I think I figured out a way to look at it that makes more sense to me. That is to change the way the objective is phrased from basically being;

"Find the claiming strategy with the highest present value in September of 2018."

to be;

"Find the claiming strategy with the highest preset value, including my investments, in September of 2026 when I turn 70".

This is mainly semantics but when I thought of it that way I could look at the the scenarios as they would be in 2026 and it was clearer, at least to me.

I made a simple spreadsheet that started off with a portfolio of about $120K. In the early claiming strategy the $120K in the portfolio was still available when I turned 70. The critical part that I was not seeing was that each year the present value of my remaining Social Security would decline by about $30k each year so by my 70th birthday it was $120K lower.

In the late claiming strategy about $30K was subtracted from the $120k portfolio each year but the present value was left the same. When I turned 70 the portfolio was depleted but my Social Security still had the same present value.

Anyway when I looked at it that way I could see that the combination of the portfolio and the present value agreed with the numbers from the model on the web site.

This is obviously very rough "back of the envelope" math that does not include a lot of factors including that the present value will change as the years go by.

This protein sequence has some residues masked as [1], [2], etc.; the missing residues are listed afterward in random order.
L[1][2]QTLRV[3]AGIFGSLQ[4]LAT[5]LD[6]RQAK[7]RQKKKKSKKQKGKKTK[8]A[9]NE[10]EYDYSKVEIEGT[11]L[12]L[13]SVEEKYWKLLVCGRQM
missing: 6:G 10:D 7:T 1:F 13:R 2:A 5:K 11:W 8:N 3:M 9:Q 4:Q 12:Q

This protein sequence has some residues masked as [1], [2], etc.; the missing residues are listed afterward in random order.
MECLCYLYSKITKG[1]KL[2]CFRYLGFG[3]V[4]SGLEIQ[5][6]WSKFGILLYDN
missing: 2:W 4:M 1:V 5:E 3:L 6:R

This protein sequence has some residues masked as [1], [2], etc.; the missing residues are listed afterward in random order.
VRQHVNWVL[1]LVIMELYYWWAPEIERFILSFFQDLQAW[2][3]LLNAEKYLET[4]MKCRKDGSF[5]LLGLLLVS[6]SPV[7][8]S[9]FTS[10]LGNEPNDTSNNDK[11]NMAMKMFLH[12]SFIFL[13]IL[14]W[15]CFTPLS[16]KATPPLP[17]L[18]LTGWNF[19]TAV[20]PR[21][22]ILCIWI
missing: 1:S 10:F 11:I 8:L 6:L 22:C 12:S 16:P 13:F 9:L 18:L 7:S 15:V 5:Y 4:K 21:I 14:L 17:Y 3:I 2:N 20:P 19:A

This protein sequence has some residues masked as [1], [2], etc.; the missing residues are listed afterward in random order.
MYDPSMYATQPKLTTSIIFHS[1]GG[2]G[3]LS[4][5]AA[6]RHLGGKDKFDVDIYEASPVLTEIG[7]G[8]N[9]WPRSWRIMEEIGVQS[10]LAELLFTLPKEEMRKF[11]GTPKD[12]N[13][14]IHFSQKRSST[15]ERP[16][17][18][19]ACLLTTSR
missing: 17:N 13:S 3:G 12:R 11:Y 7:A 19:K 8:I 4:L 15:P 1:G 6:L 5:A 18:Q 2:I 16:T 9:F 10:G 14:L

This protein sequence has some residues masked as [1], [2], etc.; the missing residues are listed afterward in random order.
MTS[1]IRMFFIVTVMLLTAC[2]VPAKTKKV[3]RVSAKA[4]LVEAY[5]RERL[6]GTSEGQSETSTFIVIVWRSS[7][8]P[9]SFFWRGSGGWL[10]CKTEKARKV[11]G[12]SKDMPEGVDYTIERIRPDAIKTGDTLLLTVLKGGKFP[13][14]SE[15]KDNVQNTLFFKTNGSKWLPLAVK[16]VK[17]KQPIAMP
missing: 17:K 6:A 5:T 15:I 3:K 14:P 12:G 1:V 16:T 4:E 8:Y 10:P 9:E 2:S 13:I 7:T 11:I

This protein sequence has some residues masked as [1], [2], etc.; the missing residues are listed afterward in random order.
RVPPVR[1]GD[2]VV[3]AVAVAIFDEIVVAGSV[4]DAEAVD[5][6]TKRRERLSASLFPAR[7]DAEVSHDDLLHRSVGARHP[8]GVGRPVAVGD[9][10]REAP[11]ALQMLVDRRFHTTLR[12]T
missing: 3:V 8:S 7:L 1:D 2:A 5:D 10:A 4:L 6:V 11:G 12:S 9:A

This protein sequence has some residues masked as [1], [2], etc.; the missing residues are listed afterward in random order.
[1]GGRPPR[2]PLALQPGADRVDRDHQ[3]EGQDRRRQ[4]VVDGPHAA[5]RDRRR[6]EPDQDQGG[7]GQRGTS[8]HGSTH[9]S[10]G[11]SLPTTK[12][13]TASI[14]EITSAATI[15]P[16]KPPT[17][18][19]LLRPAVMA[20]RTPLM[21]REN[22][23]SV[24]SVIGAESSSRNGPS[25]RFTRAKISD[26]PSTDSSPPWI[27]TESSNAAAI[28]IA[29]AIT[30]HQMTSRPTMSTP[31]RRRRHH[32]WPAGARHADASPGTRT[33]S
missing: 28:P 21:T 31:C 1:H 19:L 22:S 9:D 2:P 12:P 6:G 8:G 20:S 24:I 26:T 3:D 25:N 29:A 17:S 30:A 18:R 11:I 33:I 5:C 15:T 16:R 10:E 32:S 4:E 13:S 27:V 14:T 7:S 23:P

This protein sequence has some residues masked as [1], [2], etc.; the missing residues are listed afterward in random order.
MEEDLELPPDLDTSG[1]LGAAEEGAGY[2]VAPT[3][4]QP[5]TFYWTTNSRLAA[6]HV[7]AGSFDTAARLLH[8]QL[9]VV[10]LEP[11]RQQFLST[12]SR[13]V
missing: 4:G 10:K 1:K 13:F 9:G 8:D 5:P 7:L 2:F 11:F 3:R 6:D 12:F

User avatar
onthecusp
Posts: 476
Joined: Mon Aug 29, 2016 3:25 pm

Re: "Open Social Security" calculator: feature requests, bug reports, etc

Post by onthecusp » Mon Oct 01, 2018 10:59 pm

What a wonderful tool, thanks for all the time and effort that has gone into it from you and the reviewers above.

I've been working with it for about a week now, and the study has filled in many points about Social Security that I have been unclear on. In particular using this together with the output from the socialsecurity.tools calculator (I used to establish estimates of our PIA) I finally understand spousal benefit.

Request: In the section on alternative mortality tables in the "About" page you provide a fine summary of the alternative tables. Could you provide an equivalent summary of the default SSA's period life table? So I can see the default male/female ages set against the alternatives.

I noticed this when I played around with alternate tables as my wife is a former smoker so I changed her table to Smoker Preferred and mine to non smoker preferred as I am in decent health. I was surprised when this changed the recommendation for my lower earning wife to take benefits later (close to FRA instead of the previous recommendation of 62+1 mo). The new recommendation lined up close to results from previous use of the old bedrock capital calculator, so I would like to explore that a little more.

Thanks!

User avatar
ObliviousInvestor
Posts: 3384
Joined: Tue Mar 17, 2009 9:32 am
Contact:

Re: "Open Social Security" calculator: feature requests, bug reports, etc

Post by ObliviousInvestor » Tue Oct 02, 2018 6:07 am

onthecusp wrote:
Mon Oct 01, 2018 10:59 pm
Request: In the section on alternative mortality tables in the "About" page you provide a fine summary of the alternative tables. Could you provide an equivalent summary of the default SSA's period life table?
Good idea. That will be included the next time I roll out an update. Here's the table in question, by the way, in case it's helpful in the meantime:
https://www.ssa.gov/oact/STATS/table4c6.html
Mike Piper, author/blogger

User avatar
onthecusp
Posts: 476
Joined: Mon Aug 29, 2016 3:25 pm